In the Einstein–Cartan formulation, the counting goes as follows: The vielbein has independent components. Covariance removes of them, and the additional global Lorentz invariance removes an additional , leading once again to a total of independent degrees of freedom.
In GR one usually considers the metric and the vielbein formulation as being fully equivalent. However, this perspective is true only in the bosonic sector. The limitations of the metric formulation becomes manifest when coupling gravity to fermions. For such couplings one requires the vielbein formulation of GR. For instance, in four spacetime dimensions, the covariant action for a Dirac fermion at the quadratic order is given by (see Ref. ),
In the bosonic sector, one can convert the covariant action of bosonic fields (e.g., of scalar, vector fields, etc…) between the vielbein and the metric language without much confusion, however this is not possible for the covariant Dirac action, or other half-spin fields. For these types of matter fields, the Einstein–Cartan Formulation of GR is more fundamental than its metric formulation. In doubt, one should always start with the vielbein formulation. This is especially important in the case of deconstruction when a discretization in the metric language is not equivalent to a discretization in the vielbein variables. The same holds for Kaluza–Klein decomposition, a point which might have been under-appreciated in the past.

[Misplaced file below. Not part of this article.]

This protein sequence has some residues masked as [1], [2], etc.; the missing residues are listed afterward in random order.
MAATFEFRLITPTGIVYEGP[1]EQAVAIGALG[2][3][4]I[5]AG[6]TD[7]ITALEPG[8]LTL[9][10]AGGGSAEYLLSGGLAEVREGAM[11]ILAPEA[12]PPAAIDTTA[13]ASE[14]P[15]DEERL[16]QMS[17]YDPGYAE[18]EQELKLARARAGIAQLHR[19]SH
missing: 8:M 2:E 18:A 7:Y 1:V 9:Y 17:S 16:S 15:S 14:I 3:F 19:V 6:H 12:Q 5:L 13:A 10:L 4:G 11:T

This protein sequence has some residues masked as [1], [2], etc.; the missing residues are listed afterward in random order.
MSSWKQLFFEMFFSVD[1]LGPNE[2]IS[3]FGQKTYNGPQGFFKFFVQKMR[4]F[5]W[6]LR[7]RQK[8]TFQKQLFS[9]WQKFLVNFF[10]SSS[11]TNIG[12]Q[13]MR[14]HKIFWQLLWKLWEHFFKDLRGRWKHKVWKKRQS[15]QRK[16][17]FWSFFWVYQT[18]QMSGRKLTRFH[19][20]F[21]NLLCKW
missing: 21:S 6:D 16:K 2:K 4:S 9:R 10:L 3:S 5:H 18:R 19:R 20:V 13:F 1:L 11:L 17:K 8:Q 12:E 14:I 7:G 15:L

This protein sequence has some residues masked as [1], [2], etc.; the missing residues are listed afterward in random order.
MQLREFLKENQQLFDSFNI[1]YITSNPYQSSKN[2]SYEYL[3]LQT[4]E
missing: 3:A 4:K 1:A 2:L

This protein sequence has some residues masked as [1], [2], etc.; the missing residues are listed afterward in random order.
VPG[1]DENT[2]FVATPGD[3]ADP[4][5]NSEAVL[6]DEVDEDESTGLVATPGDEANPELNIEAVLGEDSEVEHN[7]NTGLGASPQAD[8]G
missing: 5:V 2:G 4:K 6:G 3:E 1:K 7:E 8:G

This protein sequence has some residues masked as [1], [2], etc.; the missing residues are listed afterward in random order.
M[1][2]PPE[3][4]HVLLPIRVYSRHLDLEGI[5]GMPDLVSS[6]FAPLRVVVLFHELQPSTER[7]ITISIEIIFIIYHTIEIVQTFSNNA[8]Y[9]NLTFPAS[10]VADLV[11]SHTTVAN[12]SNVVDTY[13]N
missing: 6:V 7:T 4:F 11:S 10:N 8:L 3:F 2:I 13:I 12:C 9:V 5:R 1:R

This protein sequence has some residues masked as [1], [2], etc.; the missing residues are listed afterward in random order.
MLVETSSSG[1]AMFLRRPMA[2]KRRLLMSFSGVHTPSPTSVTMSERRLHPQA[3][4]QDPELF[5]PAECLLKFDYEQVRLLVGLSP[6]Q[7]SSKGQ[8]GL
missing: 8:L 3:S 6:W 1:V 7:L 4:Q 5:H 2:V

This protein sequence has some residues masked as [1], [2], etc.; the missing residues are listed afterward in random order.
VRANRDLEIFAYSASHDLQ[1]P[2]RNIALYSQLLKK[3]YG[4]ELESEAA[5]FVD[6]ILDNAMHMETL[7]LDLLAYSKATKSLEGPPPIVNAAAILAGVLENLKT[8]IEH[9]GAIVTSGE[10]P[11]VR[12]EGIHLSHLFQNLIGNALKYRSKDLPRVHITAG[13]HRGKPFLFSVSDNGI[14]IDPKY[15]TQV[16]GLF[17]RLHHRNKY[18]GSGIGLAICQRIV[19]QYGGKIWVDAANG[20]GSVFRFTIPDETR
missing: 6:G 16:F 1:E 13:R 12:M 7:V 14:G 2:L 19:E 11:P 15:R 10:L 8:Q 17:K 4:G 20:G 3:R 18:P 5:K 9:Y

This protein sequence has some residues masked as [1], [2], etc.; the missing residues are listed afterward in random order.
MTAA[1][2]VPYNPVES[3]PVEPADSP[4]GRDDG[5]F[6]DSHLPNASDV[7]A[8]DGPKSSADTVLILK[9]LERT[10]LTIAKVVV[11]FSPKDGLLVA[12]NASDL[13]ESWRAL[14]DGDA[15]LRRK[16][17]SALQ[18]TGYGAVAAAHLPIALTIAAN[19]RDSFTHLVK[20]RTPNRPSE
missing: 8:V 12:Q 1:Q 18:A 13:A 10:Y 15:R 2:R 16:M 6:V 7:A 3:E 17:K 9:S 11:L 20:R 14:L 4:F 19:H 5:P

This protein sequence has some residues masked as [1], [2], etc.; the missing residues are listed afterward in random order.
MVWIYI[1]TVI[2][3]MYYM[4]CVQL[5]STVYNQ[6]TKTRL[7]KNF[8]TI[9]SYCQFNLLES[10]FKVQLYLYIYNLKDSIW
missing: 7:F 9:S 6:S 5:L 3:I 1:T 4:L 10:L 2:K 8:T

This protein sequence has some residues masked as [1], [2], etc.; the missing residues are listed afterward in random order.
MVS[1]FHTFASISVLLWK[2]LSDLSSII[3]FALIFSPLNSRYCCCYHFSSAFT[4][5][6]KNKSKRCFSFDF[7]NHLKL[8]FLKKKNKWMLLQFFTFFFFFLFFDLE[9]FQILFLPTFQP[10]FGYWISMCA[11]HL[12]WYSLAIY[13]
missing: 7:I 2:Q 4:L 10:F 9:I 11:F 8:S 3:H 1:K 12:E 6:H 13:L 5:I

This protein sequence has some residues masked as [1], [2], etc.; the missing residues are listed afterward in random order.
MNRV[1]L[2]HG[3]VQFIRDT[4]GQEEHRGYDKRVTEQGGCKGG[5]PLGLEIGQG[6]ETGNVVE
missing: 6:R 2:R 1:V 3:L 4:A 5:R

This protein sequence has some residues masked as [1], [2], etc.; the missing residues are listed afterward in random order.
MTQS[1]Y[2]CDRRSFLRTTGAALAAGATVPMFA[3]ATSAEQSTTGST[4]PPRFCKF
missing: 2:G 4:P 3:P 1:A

The discretization process breaks covariance and so before staring this procedure it is wise to fix the gauge (failure to do so leads to spurious degrees of freedom which then become ghost in the four-dimensional description). We thus start in five spacetime dimensions by setting the gauge
In vielbein language, we fix the five-dimensional coordinate system and use four Lorentz transformations to set